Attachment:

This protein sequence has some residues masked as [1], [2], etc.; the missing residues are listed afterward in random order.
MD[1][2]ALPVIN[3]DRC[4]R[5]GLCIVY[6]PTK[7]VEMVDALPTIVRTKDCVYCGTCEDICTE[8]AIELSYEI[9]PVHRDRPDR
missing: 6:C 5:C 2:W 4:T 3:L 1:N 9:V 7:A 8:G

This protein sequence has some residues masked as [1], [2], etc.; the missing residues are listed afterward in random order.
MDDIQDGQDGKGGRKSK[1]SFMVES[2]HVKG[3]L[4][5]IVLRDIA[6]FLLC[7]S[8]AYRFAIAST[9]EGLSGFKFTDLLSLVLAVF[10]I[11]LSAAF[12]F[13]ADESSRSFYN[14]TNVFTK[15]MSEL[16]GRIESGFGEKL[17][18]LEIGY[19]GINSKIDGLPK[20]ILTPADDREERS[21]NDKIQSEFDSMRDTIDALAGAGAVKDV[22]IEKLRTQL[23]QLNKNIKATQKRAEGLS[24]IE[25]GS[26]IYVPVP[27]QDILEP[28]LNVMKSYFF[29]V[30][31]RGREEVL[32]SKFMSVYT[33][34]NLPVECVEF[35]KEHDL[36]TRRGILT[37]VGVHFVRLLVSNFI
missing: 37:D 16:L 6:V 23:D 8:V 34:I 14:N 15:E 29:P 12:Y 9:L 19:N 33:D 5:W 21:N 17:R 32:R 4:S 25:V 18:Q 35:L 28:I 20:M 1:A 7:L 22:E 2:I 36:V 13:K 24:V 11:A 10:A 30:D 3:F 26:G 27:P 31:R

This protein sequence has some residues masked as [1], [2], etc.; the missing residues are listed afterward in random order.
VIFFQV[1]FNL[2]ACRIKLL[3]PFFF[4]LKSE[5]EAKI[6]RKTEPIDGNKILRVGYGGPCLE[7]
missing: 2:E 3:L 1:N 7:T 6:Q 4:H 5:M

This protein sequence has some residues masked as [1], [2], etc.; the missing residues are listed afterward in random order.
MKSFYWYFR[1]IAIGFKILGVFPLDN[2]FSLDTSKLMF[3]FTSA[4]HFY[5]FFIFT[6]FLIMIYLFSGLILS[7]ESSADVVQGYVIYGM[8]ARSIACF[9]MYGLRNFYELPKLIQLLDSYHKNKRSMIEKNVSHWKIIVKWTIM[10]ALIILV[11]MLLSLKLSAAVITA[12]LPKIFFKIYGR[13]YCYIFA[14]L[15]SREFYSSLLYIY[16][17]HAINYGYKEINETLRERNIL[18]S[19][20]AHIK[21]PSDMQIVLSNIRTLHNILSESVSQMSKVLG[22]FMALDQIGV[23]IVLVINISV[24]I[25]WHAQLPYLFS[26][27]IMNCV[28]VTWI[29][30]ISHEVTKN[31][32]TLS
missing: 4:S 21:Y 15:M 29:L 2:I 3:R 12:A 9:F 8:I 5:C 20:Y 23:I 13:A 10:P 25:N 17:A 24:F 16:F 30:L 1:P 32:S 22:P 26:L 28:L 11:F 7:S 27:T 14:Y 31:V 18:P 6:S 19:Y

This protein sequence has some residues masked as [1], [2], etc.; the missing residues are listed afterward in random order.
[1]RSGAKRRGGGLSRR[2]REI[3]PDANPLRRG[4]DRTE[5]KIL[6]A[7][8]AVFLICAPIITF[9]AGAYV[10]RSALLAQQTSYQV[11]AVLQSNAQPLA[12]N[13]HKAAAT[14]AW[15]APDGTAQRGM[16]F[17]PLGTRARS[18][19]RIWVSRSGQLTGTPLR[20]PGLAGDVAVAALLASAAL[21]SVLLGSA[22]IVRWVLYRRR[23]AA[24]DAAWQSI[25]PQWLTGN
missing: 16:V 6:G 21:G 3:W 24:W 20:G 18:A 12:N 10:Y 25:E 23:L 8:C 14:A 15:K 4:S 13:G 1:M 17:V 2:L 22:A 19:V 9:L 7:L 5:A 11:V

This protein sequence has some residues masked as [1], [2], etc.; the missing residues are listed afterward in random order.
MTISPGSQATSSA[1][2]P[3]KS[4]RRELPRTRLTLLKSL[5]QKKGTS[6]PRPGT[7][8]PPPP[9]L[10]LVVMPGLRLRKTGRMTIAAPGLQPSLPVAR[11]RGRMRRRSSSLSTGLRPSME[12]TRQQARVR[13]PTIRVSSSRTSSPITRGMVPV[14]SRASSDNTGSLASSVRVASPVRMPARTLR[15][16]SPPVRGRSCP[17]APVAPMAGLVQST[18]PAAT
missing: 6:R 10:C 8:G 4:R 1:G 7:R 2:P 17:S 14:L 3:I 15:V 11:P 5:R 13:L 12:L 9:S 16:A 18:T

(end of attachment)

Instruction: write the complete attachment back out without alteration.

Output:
This protein sequence has some residues masked as [1], [2], etc.; the missing residues are listed afterward in random order.
MD[1][2]ALPVIN[3]DRC[4]R[5]GLCIVY[6]PTK[7]VEMVDALPTIVRTKDCVYCGTCEDICTE[8]AIELSYEI[9]PVHRDRPDR
missing: 6:C 5:C 2:W 4:T 3:L 1:N 9:V 7:A 8:G

This protein sequence has some residues masked as [1], [2], etc.; the missing residues are listed afterward in random order.
MDDIQDGQDGKGGRKSK[1]SFMVES[2]HVKG[3]L[4][5]IVLRDIA[6]FLLC[7]S[8]AYRFAIAST[9]EGLSGFKFTDLLSLVLAVF[10]I[11]LSAAF[12]F[13]ADESSRSFYN[14]TNVFTK[15]MSEL[16]GRIESGFGEKL[17][18]LEIGY[19]GINSKIDGLPK[20]ILTPADDREERS[21]NDKIQSEFDSMRDTIDALAGAGAVKDV[22]IEKLRTQL[23]QLNKNIKATQKRAEGLS[24]IE[25]GS[26]IYVPVP[27]QDILEP[28]LNVMKSYFF[29]V[30][31]RGREEVL[32]SKFMSVYT[33][34]NLPVECVEF[35]KEHDL[36]TRRGILT[37]VGVHFVRLLVSNFI
missing: 37:D 16:L 6:V 23:D 8:V 34:I 14:N 15:E 29:P 12:Y 9:L 19:N 33:D 5:W 21:N 17:R 32:R 4:S 25:V 18:Q 35:L 28:I 20:M 1:A 7:L 22:E 2:I 36:V 13:K 24:V 11:A 10:A 30:D 3:F 26:G 27:P 31:R

This protein sequence has some residues masked as [1], [2], etc.; the missing residues are listed afterward in random order.
VIFFQV[1]FNL[2]ACRIKLL[3]PFFF[4]LKSE[5]EAKI[6]RKTEPIDGNKILRVGYGGPCLE[7]
missing: 2:E 3:L 1:N 7:T 6:Q 4:H 5:M

This protein sequence has some residues masked as [1], [2], etc.; the missing residues are listed afterward in random order.
MKSFYWYFR[1]IAIGFKILGVFPLDN[2]FSLDTSKLMF[3]FTSA[4]HFY[5]FFIFT[6]FLIMIYLFSGLILS[7]ESSADVVQGYVIYGM[8]ARSIACF[9]MYGLRNFYELPKLIQLLDSYHKNKRSMIEKNVSHWKIIVKWTIM[10]ALIILV[11]MLLSLKLSAAVITA[12]LPKIFFKIYGR[13]YCYIFA[14]L[15]SREFYSSLLYIY[16][17]HAINYGYKEINETLRERNIL[18]S[19][20]AHIK[21]PSDMQIVLSNIRTLHNILSESVSQMSKVLG[22]FMALDQIGV[23]IVLVINISV[24]I[25]WHAQLPYLFS[26][27]IMNCV[28]VTWI[29][30]ISHEVTKN[31][32]TLS
missing: 4:S 21:Y 15:M 29:L 2:I 3:R 12:A 9:F 8:I 5:C 20:Y 23:I 13:A 10:P 25:N 17:A 24:F 16:F 30:L 1:P 32:S 22:P 26:L 28:L 11:F 7:S 27:T 14:Y 31:V 18:P 6:S 19:Y

This protein sequence has some residues masked as [1], [2], etc.; the missing residues are listed afterward in random order.
[1]RSGAKRRGGGLSRR[2]REI[3]PDANPLRRG[4]DRTE[5]KIL[6]A[7][8]AVFLICAPIITF[9]AGAYV[10]RSALLAQQTSYQV[11]AVLQSNAQPLA[12]N[13]HKAAAT[14]AW[15]APDGTAQRGM[16]F[17]PLGTRARS[18][19]RIWVSRSGQLTGTPLR[20]PGLAGDVAVAALLASAAL[21]SVLLGSA[22]IVRWVLYRRR[23]AA[24]DAAWQSI[25]PQWLTGN
missing: 16:V 6:G 21:G 3:W 24:W 20:G 18:A 12:N 10:Y 25:E 23:L 8:C 14:A 15:K 4:S 13:G 1:M 17:V 2:L 22:A 19:V 9:L 7:L 5:A 11:V

This protein sequence has some residues masked as [1], [2], etc.; the missing residues are listed afterward in random order.
MTISPGSQATSSA[1][2]P[3]KS[4]RRELPRTRLTLLKSL[5]QKKGTS[6]PRPGT[7][8]PPPP[9]L[10]LVVMPGLRLRKTGRMTIAAPGLQPSLPVAR[11]RGRMRRRSSSLSTGLRPSME[12]TRQQARVR[13]PTIRVSSSRTSSPITRGMVPV[14]SRASSDNTGSLASSVRVASPVRMPARTLR[15][16]SPPVRGRSCP[17]APVAPMAGLVQST[18]PAAT
missing: 6:R 10:C 8:G 4:R 1:G 7:R 2:P 17:S 14:L 3:I 15:V 11:P 5:R 13:L 12:L 9:S 16:A 18:T